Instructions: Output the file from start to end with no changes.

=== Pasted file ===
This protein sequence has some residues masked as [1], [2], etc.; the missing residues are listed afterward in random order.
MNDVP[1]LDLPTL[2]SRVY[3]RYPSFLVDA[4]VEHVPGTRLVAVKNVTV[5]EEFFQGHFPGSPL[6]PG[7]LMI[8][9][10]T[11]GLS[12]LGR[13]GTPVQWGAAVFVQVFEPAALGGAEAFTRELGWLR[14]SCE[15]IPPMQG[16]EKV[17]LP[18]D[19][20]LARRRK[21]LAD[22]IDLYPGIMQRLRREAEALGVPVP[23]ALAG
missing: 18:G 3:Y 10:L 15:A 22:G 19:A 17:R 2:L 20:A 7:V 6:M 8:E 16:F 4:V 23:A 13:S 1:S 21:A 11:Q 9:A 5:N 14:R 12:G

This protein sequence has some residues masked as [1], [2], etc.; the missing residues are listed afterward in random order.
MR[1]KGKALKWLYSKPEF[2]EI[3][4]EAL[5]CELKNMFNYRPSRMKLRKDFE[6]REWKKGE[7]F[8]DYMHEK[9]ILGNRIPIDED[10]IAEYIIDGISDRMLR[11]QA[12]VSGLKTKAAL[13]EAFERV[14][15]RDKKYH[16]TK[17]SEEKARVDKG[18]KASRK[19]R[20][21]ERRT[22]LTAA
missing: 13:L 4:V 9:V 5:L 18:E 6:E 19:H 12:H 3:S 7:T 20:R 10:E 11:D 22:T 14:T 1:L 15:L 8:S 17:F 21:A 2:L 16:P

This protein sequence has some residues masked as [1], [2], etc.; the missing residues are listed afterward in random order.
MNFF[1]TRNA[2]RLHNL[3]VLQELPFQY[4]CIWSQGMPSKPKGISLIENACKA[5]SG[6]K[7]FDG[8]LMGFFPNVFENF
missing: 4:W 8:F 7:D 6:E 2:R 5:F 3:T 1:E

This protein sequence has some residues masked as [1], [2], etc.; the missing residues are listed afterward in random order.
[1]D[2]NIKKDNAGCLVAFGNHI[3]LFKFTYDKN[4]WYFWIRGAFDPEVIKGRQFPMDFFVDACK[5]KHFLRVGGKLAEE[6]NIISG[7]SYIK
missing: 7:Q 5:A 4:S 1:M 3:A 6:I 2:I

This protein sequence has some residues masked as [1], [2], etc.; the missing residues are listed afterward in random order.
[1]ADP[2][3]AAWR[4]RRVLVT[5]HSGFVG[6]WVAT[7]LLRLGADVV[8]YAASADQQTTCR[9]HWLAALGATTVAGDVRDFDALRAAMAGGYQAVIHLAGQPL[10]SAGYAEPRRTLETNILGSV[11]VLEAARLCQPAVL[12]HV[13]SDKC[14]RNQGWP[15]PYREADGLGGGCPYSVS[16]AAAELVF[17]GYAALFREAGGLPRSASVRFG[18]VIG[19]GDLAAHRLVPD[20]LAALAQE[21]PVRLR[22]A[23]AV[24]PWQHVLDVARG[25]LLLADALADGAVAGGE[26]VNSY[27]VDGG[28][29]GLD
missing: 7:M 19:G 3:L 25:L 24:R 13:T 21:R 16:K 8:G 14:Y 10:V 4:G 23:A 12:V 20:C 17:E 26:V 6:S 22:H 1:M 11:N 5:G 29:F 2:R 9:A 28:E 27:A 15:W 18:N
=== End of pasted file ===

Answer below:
This protein sequence has some residues masked as [1], [2], etc.; the missing residues are listed afterward in random order.
MNDVP[1]LDLPTL[2]SRVY[3]RYPSFLVDA[4]VEHVPGTRLVAVKNVTV[5]EEFFQGHFPGSPL[6]PG[7]LMI[8][9][10]T[11]GLS[12]LGR[13]GTPVQWGAAVFVQVFEPAALGGAEAFTRELGWLR[14]SCE[15]IPPMQG[16]EKV[17]LP[18]D[19][20]LARRRK[21]LAD[22]IDLYPGIMQRLRREAEALGVPVP[23]ALAG
missing: 18:G 3:Y 10:L 15:A 22:G 19:A 17:R 2:L 20:A 7:V 6:M 8:E 16:F 4:V 23:A 13:S 1:S 21:A 11:Q 9:A 5:N 14:R 12:G

This protein sequence has some residues masked as [1], [2], etc.; the missing residues are listed afterward in random order.
MR[1]KGKALKWLYSKPEF[2]EI[3][4]EAL[5]CELKNMFNYRPSRMKLRKDFE[6]REWKKGE[7]F[8]DYMHEK[9]ILGNRIPIDED[10]IAEYIIDGISDRMLR[11]QA[12]VSGLKTKAAL[13]EAFERV[14][15]RDKKYH[16]TK[17]SEEKARVDKG[18]KASRK[19]R[20][21]ERRT[22]LTAA
missing: 13:L 4:V 9:V 5:L 18:E 6:E 19:H 12:H 3:S 7:T 20:R 10:E 11:D 22:T 14:T 1:L 15:L 8:S 17:F 21:A 2:L 16:P

This protein sequence has some residues masked as [1], [2], etc.; the missing residues are listed afterward in random order.
MNFF[1]TRNA[2]RLHNL[3]VLQELPFQY[4]CIWSQGMPSKPKGISLIENACKA[5]SG[6]K[7]FDG[8]LMGFFPNVFENF
missing: 4:W 8:F 7:D 6:E 2:R 5:F 3:T 1:E

This protein sequence has some residues masked as [1], [2], etc.; the missing residues are listed afterward in random order.
[1]D[2]NIKKDNAGCLVAFGNHI[3]LFKFTYDKN[4]WYFWIRGAFDPEVIKGRQFPMDFFVDACK[5]KHFLRVGGKLAEE[6]NIISG[7]SYIK
missing: 7:Q 5:A 4:S 1:M 3:A 6:I 2:I

This protein sequence has some residues masked as [1], [2], etc.; the missing residues are listed afterward in random order.
[1]ADP[2][3]AAWR[4]RRVLVT[5]HSGFVG[6]WVAT[7]LLRLGADVV[8]YAASADQQTTCR[9]HWLAALGATTVAGDVRDFDALRAAMAGGYQAVIHLAGQPL[10]SAGYAEPRRTLETNILGSV[11]VLEAARLCQPAVL[12]HV[13]SDKC[14]RNQGWP[15]PYREADGLGGGCPYSVS[16]AAAELVF[17]GYAALFREAGGLPRSASVRFG[18]VIG[19]GDLAAHRLVPD[20]LAALAQE[21]PVRLR[22]A[23]AV[24]PWQHVLDVARG[25]LLLADALADGAVAGGE[26]VNSY[27]VDGG[28][29]GLD
missing: 7:M 19:G 3:L 25:L 24:R 13:T 21:R 16:K 8:G 14:Y 10:V 4:G 23:A 12:V 20:C 17:E 26:V 6:S 22:H 1:M 11:N 5:G 29:F 2:R 9:A 28:E 27:A 15:W 18:N